Laura Spencer Illustrates
2019 Emerging Artist Grantee
Post 08 – Waiting 

TLDR: FIRST LOOKS – Here’s your chance to take a peep at my pieces for the 2019 Emerging Artists Exhibit [hosted by Creative Pinellas]. Though the hard part is over, my work is hardly done. And as they say, there is no rest for the wicked.

Since our last installment, I’ve become an obsessive little art-machine. Focused like a laser-beam and full of desperate determination to get everything buttoned up and off to print. Deadline pressure is particularly intense for digital artists, since our work can only be brought to life by a third-party; a printer, router, etcher, etc. But despite all odds [familial drama, upper respiratory infections, and other work-related deadlines] I got the art done! If you can make it through this boring post [or if you’re ruled by a short attention span and insufferable impatience], a first look at my pieces for the exhibit await you, far far below.

More Work Ahead:

Though the artwork is completed there is still a long road ahead. Once the prints are back there will be edges to sand and appliques to assemble. Picture hanging wire will curl up and fly, and rubber footies will be added so the pieces sit flush against the gallery wall. Most importantly Certificates of Authenticity for each piece must be designed and signed. This is an absolute essential step in creating any sort of printed artwork. CoA’s ensure your patrons that their purchased art is, in fact, part of a recorded and numbered Limited Edition series. It is a critical part of establishing and maintaining a genuine reputation in the age of digital art.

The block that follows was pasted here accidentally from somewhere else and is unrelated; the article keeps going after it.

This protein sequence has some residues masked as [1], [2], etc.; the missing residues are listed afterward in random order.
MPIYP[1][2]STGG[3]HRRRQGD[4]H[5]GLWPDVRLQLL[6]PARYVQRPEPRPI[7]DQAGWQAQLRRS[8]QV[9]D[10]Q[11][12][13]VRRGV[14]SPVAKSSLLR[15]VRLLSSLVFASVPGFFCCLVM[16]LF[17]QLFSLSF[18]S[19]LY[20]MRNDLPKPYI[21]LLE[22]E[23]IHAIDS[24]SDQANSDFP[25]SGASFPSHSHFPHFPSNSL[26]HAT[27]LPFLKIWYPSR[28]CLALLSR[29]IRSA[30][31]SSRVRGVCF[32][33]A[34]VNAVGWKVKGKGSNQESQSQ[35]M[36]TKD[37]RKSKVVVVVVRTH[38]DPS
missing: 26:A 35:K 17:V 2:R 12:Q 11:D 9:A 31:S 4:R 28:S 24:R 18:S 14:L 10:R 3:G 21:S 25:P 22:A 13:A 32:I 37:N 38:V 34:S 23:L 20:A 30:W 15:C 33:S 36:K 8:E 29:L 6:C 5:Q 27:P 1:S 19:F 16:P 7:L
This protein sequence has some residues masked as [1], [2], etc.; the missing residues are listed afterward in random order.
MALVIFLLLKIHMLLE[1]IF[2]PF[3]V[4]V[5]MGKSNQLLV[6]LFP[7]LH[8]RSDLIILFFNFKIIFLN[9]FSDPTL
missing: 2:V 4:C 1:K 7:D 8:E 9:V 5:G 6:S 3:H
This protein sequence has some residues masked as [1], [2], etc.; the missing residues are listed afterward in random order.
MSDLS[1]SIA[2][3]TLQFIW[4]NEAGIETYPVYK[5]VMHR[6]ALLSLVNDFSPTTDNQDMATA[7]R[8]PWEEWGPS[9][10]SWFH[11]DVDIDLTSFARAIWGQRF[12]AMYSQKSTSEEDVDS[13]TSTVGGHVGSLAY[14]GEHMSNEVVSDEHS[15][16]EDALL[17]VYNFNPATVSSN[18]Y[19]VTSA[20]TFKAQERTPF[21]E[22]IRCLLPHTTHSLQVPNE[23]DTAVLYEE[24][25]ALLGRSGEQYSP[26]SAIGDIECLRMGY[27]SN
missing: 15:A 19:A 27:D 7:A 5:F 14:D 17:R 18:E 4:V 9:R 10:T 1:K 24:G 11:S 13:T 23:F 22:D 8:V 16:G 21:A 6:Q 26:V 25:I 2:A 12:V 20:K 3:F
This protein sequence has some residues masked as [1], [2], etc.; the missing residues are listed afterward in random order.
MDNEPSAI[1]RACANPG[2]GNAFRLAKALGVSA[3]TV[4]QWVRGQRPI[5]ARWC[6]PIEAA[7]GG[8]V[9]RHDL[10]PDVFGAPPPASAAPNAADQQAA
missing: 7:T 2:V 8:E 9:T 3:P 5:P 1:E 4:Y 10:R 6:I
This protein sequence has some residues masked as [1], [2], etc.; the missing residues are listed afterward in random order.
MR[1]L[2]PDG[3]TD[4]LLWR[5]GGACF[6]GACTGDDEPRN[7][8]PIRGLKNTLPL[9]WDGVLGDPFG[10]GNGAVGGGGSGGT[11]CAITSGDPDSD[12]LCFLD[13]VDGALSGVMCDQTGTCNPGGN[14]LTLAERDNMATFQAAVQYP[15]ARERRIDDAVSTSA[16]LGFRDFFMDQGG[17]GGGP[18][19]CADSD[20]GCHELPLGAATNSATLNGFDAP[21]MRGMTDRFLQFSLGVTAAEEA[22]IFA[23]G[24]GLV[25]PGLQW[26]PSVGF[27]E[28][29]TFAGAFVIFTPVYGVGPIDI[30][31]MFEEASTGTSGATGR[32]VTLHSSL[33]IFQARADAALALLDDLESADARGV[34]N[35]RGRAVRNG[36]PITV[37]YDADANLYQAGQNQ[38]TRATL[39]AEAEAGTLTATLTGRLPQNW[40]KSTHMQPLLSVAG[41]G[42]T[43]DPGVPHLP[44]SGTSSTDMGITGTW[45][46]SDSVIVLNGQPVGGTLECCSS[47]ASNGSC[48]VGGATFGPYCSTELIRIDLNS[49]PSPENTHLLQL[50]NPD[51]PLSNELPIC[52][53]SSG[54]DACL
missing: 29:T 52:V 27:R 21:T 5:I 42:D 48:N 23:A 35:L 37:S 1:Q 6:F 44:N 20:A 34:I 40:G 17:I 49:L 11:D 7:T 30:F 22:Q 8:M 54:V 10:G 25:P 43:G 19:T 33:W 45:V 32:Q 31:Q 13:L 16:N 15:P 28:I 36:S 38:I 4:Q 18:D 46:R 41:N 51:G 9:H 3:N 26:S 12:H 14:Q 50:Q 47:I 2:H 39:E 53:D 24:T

In the meantime I wait with bated breath. All fingers, toes, and fallopian tubes are crossed in the hopes that my art is printed and routed to perfection. Since these works will be printed onto a dark substrate – that 1/2″ black sintra [PVC] I mentioned in my previous post – the process becomes a bit tricky. Two layers of white ink must be laid down prior to the color printing. This double-white ink layer helps to provide an opaque and “pure” surface for the CMYK colors to be added. However, because of this convoluted process, I have to account for variables in color, and thats where the concept of “color shift” comes into play.

A brief [and confusing] look at Color Shift and Color Theory:

In all print processes there is an inevitable shift in color. For starters, the color you see on a monitor isn’t necessarily “true” to real life, as the nature of that color and our eye/brain comprehension of it is completely different. This is the difference between additive or RGB [red, green, blue] and subtractive or RYB [red, yellow, blue] color spectrums. On monitors [RGB], color – or rather light – is emitted. Whereas in real life our perception of color is a result of ambient light reflecting off of a surface. And all monitors are not created – nor calibrated – equal. This means that what I see from my fancy pants iMac 5k Retina Display [#humblebrag] is vastly different from the Dell monitors I use on my PC at work.

This issue of color shift is all the more complicated when we then have to translate a digital image [RGB] into 4-color print process known as CMYK [cyan, magenta, yellow, black]. CMYK is important and inherently different than RYB, as not all colors in the print spectrum can be replicated within such a narrow gamut.